TPCAST’s wireless add-on kit for the HTC Vive has a new rival that’s promising to cut the cord on both HTC’s headset and the Oculus Rift.
KwikVR from 3D cloud solutions company Scalable Graphics is set to debut at CES 2017 in Las Vegas next week as the latest device to try and remove the troublesome wire that connects your headset to the PC running what’s showing inside. The kit consists of a small box that connects to your Rift or Vive and is then worn on the user, perhaps attached to a belt. A USB dongle plugs into your PC and a Wi-Fi router connects to your network adapter. The system works over 5 GHz Wi-Fi and apparently offers native resolution for each headset.
An official site for the device claims to offer “100% compatibility” with both of the major PC-based headsets without the need to modify them. The trailer above only shows it being played on the HTC Vive, however. It also states that latency introduced is “guaranteed” to be under 12 milliseconds, though it sounds like this is in addition to existing latency from the headset itself. We’re yet to go hands-on with the kit for ourselves, and no release information has been provided at this time.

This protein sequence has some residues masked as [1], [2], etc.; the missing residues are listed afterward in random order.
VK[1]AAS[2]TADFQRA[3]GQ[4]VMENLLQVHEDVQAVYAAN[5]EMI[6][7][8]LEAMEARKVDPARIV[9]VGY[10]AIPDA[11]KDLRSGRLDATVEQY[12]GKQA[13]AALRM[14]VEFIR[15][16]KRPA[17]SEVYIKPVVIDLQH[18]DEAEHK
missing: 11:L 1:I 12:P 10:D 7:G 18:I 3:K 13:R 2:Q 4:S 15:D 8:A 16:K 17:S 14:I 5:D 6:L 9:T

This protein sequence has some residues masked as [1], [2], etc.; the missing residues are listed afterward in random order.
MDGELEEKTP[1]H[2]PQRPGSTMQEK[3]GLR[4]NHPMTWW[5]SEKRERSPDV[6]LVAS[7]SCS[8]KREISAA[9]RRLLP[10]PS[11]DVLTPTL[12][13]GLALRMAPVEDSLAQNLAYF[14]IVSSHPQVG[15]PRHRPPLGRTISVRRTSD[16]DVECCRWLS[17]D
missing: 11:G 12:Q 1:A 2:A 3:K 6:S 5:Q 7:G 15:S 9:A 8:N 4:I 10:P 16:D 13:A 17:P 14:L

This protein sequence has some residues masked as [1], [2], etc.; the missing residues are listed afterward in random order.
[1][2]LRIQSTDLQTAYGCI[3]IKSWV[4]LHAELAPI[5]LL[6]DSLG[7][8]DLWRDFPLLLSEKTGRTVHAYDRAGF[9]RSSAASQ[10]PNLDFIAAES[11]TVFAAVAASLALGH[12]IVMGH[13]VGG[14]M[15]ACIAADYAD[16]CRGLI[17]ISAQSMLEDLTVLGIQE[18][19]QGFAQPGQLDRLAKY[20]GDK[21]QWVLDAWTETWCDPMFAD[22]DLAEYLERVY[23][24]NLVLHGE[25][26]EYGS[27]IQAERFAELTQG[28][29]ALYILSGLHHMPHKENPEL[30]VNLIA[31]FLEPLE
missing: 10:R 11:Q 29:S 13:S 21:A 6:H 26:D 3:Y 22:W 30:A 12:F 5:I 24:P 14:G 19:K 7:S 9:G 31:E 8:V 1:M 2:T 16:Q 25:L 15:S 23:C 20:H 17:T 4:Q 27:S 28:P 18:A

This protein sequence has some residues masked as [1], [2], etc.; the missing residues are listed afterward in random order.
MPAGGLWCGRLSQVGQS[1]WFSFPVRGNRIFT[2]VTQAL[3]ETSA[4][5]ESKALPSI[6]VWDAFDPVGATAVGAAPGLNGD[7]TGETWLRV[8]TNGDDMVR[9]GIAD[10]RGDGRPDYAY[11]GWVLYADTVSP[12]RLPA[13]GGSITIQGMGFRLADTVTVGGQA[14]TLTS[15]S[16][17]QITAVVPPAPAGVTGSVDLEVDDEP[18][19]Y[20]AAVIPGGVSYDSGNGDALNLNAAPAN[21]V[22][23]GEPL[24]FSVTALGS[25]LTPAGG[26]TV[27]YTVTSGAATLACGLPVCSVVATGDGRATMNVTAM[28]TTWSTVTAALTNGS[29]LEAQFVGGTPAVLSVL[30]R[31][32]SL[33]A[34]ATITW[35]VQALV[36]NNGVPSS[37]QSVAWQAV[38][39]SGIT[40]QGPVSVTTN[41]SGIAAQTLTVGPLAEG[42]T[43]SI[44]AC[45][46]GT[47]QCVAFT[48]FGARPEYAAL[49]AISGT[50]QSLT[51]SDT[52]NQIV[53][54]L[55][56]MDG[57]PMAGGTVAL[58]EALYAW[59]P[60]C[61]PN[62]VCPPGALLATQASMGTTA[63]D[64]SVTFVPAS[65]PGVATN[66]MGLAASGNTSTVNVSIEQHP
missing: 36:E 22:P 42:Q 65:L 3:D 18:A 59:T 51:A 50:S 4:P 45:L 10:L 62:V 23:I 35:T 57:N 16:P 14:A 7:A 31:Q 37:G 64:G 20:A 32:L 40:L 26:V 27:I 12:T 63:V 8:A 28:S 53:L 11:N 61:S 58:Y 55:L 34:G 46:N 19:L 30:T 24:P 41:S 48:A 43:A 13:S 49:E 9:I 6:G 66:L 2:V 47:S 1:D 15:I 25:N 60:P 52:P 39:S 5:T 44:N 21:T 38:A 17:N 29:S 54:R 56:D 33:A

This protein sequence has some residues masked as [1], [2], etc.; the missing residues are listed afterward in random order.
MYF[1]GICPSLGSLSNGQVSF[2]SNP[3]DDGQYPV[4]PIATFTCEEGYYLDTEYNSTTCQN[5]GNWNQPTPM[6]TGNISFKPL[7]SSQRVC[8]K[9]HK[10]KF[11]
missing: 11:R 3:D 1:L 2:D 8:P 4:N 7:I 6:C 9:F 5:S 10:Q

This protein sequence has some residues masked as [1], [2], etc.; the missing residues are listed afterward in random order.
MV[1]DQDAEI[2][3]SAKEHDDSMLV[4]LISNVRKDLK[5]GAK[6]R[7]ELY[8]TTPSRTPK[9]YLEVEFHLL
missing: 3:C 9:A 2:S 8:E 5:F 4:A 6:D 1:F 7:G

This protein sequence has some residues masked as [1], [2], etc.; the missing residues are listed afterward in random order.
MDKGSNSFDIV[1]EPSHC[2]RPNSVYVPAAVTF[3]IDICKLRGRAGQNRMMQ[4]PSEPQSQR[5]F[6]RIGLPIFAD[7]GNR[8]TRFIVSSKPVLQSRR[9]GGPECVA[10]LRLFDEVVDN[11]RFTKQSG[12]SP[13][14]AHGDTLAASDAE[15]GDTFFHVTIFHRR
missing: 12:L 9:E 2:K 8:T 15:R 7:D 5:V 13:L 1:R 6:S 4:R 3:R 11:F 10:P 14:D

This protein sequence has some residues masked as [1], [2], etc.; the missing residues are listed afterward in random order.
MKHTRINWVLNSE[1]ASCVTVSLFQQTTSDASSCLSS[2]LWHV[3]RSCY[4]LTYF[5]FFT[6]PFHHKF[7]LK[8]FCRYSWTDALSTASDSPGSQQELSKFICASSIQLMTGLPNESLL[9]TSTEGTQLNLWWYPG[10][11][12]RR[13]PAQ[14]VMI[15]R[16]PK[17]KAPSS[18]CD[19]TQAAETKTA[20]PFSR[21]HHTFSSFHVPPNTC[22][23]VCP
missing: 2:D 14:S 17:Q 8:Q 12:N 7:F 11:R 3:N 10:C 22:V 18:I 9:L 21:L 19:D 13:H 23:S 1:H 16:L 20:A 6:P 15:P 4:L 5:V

The box apparently weighs around 1 pound, and sports a four hour battery life (TPCAST is said to offer either 2 or 5 hours depending on the size of battery you buy). As for the lengthy wires that your Rift and Vive already sport? The footage shows them tied up and dangling from the user’s back. It doesn’t seem like the most elegant solution, though it’s possible the company will be showing an updated version when next week’s show rolls around.
We’re still skeptical about how viable wireless add-on kits will be for the PC VR market, though we were definitely impressed with TPCAST’s solution when we tried it for ourselves a few weeks back. We’re as eager as anyone to get access to high-fidelity, position-tracked wireless VR, but augmenting existing headsets with third-party add-ons definitely seems like more of a workaround than a true solution.
But KwikVR and TPCAST are far from alone in their quest to make desktop VR wireless. In October we reported that Valve invested a “significant amount” in Nitero, a company currently working on its own wireless desktop solution, while QuarkVR is also working on a wireless prototype for the Vive. While headset makers race to improve the second generation of their products, it looks like we can depend on others to incrementally refine the experiences we’re getting now, though each still has a lot to prove.
We’ll look to bring you a report on KwikVR during the show next week.